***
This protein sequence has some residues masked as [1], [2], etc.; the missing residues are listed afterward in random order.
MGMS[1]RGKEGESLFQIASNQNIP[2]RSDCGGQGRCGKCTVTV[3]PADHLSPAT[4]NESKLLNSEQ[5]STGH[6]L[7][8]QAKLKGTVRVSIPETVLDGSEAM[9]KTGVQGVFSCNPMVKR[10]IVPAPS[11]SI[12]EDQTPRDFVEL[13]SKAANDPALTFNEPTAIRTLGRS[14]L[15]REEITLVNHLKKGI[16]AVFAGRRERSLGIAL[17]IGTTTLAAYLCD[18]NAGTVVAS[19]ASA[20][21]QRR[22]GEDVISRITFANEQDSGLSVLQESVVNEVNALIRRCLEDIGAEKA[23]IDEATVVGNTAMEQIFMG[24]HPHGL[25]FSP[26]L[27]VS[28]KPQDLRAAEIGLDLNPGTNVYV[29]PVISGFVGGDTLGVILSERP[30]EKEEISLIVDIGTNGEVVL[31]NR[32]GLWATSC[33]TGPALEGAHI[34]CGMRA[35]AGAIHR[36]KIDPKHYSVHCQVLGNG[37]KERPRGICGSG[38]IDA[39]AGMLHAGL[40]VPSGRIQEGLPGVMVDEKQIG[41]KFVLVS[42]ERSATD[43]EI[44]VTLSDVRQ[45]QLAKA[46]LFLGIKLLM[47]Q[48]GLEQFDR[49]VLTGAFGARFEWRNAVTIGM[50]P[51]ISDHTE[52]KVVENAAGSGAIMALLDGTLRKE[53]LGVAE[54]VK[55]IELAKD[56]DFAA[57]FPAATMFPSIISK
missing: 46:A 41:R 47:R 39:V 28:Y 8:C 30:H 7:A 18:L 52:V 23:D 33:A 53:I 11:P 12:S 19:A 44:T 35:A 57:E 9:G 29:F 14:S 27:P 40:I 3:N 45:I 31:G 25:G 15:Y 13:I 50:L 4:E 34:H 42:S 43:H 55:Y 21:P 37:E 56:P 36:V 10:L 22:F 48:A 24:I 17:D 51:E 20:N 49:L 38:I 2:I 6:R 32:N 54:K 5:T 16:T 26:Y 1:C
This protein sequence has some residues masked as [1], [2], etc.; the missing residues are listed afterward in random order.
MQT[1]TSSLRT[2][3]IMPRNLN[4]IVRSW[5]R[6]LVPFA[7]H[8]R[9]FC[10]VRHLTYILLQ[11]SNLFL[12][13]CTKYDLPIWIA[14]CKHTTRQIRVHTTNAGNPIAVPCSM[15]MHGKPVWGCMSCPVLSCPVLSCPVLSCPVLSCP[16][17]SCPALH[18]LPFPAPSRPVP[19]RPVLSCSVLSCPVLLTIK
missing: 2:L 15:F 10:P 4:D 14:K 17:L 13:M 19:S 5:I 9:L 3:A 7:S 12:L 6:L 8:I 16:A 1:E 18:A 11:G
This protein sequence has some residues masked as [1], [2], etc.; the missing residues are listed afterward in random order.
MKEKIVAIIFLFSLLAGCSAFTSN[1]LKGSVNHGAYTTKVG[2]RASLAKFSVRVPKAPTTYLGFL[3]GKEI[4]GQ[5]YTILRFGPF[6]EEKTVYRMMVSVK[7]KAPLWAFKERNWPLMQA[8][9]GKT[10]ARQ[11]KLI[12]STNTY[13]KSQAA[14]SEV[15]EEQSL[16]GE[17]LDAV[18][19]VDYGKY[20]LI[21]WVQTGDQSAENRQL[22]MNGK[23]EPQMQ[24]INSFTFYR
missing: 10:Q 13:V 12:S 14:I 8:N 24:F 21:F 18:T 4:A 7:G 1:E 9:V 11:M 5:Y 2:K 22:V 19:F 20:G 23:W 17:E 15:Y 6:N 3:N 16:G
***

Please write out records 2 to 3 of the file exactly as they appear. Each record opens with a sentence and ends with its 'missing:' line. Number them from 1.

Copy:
This protein sequence has some residues masked as [1], [2], etc.; the missing residues are listed afterward in random order.
MQT[1]TSSLRT[2][3]IMPRNLN[4]IVRSW[5]R[6]LVPFA[7]H[8]R[9]FC[10]VRHLTYILLQ[11]SNLFL[12][13]CTKYDLPIWIA[14]CKHTTRQIRVHTTNAGNPIAVPCSM[15]MHGKPVWGCMSCPVLSCPVLSCPVLSCPVLSCP[16][17]SCPALH[18]LPFPAPSRPVP[19]RPVLSCSVLSCPVLLTIK
missing: 2:L 15:F 10:P 4:D 14:K 17:L 13:M 19:S 5:I 9:L 3:A 7:S 12:L 6:L 8:I 16:A 1:E 18:A 11:G
This protein sequence has some residues masked as [1], [2], etc.; the missing residues are listed afterward in random order.
MKEKIVAIIFLFSLLAGCSAFTSN[1]LKGSVNHGAYTTKVG[2]RASLAKFSVRVPKAPTTYLGFL[3]GKEI[4]GQ[5]YTILRFGPF[6]EEKTVYRMMVSVK[7]KAPLWAFKERNWPLMQA[8][9]GKT[10]ARQ[11]KLI[12]STNTY[13]KSQAA[14]SEV[15]EEQSL[16]GE[17]LDAV[18][19]VDYGKY[20]LI[21]WVQTGDQSAENRQL[22]MNGK[23]EPQMQ[24]INSFTFYR
missing: 10:Q 13:V 12:S 14:I 8:N 24:F 21:F 18:T 4:A 7:G 1:E 9:V 11:M 5:Y 2:K 22:V 19:F 20:G 23:W 17:E 15:Y 6:N 3:N 16:G